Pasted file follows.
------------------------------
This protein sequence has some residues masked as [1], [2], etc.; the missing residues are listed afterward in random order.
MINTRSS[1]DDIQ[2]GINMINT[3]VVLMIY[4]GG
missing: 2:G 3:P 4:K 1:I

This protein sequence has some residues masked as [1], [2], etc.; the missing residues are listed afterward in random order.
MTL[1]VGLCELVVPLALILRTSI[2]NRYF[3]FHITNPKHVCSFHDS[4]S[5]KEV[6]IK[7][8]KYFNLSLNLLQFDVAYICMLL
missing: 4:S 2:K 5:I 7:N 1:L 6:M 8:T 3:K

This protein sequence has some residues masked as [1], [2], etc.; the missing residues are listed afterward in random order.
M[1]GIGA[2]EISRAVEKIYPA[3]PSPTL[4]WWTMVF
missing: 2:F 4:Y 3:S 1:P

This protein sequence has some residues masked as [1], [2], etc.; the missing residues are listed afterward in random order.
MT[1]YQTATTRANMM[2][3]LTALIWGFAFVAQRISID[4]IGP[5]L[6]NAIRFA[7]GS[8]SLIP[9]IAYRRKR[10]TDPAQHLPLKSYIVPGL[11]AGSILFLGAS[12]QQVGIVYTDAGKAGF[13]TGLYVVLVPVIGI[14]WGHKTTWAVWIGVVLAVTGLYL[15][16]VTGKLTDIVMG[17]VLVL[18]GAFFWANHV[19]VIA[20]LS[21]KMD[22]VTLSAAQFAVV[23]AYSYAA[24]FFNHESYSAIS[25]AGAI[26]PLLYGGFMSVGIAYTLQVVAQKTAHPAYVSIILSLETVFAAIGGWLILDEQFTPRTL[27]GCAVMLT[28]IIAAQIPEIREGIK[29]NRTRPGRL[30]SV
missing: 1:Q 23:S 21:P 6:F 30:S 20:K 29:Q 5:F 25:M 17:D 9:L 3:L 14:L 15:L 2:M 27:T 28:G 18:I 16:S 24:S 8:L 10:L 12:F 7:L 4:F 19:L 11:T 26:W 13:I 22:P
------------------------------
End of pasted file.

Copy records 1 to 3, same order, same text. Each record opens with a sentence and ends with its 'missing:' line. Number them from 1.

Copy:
This protein sequence has some residues masked as [1], [2], etc.; the missing residues are listed afterward in random order.
MINTRSS[1]DDIQ[2]GINMINT[3]VVLMIY[4]GG
missing: 2:G 3:P 4:K 1:I

This protein sequence has some residues masked as [1], [2], etc.; the missing residues are listed afterward in random order.
MTL[1]VGLCELVVPLALILRTSI[2]NRYF[3]FHITNPKHVCSFHDS[4]S[5]KEV[6]IK[7][8]KYFNLSLNLLQFDVAYICMLL
missing: 4:S 2:K 5:I 7:N 1:L 6:M 8:T 3:K

This protein sequence has some residues masked as [1], [2], etc.; the missing residues are listed afterward in random order.
M[1]GIGA[2]EISRAVEKIYPA[3]PSPTL[4]WWTMVF
missing: 2:F 4:Y 3:S 1:P